John Ralston Saul was 27, he says, when his eyes were opened to the issues confronting the Indigenous peoples of this land.
“I was typical of my generation,” he said in an interview in advance of the spring edition of the Ottawa International Writers Festival which he will open on April 26. “I had been taught nothing (about them) at school.”
He was a newly minted PhD when he went to work for Maurice Strong when he was setting up Petro-Canada for Justin Trudeau’s dad Pierre.
“I was the second employee of Petro-Canada. I arrived on Jan. 1 (1976) and Petro-Canada then consisted of one hotel room on the 22nd floor of the International Hotel with Maurice Strong in it. I checked in and doubled the size of the staff.”
Strong had had a long relationship with Indigenous peoples, but Saul started from zero and realized how ignorant he was.
“Really for me the turning point was, I think, in early May 1976 when I went with him to the High Arctic. We were travelling to the Arctic Islands where there was gas exploration and we stopped in Inuvik at mouth of Mackenzie River. Strong had organized a meeting with the hunters and trappers association of the Dene, Inuvialuit and the Gwich’in.
“There I was, this smart kid who had never made a mistake in his life … completely ignorant in other words … and we went into this room with these guys who didn’t have a PhD like me and fortunately I said nothing. I realized I didn’t know what anyone was talking about because I had never been taught any of this.
“I didn’t know what that form of thinking was. It was quite different from the European style of thinking.
“That is what started me down the track, when I look back on it.”
This Thursday, the well-known author, intellectual, philosopher and partner to former governor general Adrienne Clarkson, will offer his thoughts on this big subject with a talk titled 12 Ways to Honesty In Canada.
He has written several books that expand his sense of Indigenous societies in Canada and the need for an understanding.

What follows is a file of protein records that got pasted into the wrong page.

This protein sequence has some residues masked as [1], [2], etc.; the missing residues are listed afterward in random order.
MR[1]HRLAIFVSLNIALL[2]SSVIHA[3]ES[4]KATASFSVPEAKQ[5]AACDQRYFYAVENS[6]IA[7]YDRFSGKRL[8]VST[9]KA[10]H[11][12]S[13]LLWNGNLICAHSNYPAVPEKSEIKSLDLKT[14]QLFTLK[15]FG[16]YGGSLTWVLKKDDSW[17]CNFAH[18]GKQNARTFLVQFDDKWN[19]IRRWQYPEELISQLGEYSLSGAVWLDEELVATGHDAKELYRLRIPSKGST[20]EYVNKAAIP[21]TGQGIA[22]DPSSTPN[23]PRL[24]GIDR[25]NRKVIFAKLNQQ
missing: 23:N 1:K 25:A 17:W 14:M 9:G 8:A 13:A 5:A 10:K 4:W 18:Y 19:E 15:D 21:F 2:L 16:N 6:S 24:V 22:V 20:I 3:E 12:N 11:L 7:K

“My books go in a row. They are built one on the other. I couldn’t have written A Fair Country if I hadn’t written Reflection of a Siamese Twin and so on. I have never written a ‘book’. It’s always a continuation of an argument either about Canada or the world. Even my novels are built that way.”
There is a seed at the heart of this continuum.
“I have always said, in terms of western philosophers, I’m very influenced by Vico and Socrates. I have just come from Alberta where we did a Six Degrees event that featured Leroy Little Bear. He and Richard Atleo are two of my favourite Indigenous philosophers.
“All of these people are talking about a circular approach (to thinking about society) not a linear approach. I don”t know how I got there but that (circular approach) lies at the heart of everything I have ever written.
“It is the concept of the wholeness of things versus the (European) linear railway track that leaves the past behind. The linear path is very strong and clear, but its weaknesses are obvious. If we are honest with ourselves we can see that racism lies in there and the excluding of minorities lies in there.
“In the end this gradual structuring of things in straight lines is a out of fear of the circular, holistic approach. I am not being romantic about it. You can see the way people respond when they stand up and talk in the (Six Degrees) circle and they are looking at the rest of the audience.”
If you think about it, and Saul definitely does, the circle is central to Indigenous culture. And he believes that non-Indigenous Canadians need to enter the circle and listen.
“If you were to ask who were the greatest speakers on the Prairies in the 19th century, they were Louis Riel and Big Bear. There were no Anglos or Francos who could rise to the intellectual, political or inspirational or even philosophical level of Riel and Big Bear. They were remarkable.”
Saul is scathing of the people the country of Canada sent west to the Red River area of Manitoba.
“Riel was up against these crummy little people sent from Ottawa, who were really third rate at best. All they had was power. They didn’t have anything else going for them. Whatever his personal problems, Riel was a brilliant man and a brilliant speaker and writer. Big Bear was probably the greatest orator on the Prairies.”
Today, he says, we are seeing a massive re-emergence of that kind of Indigenous intellectual leadership, something he described in his book The Comeback.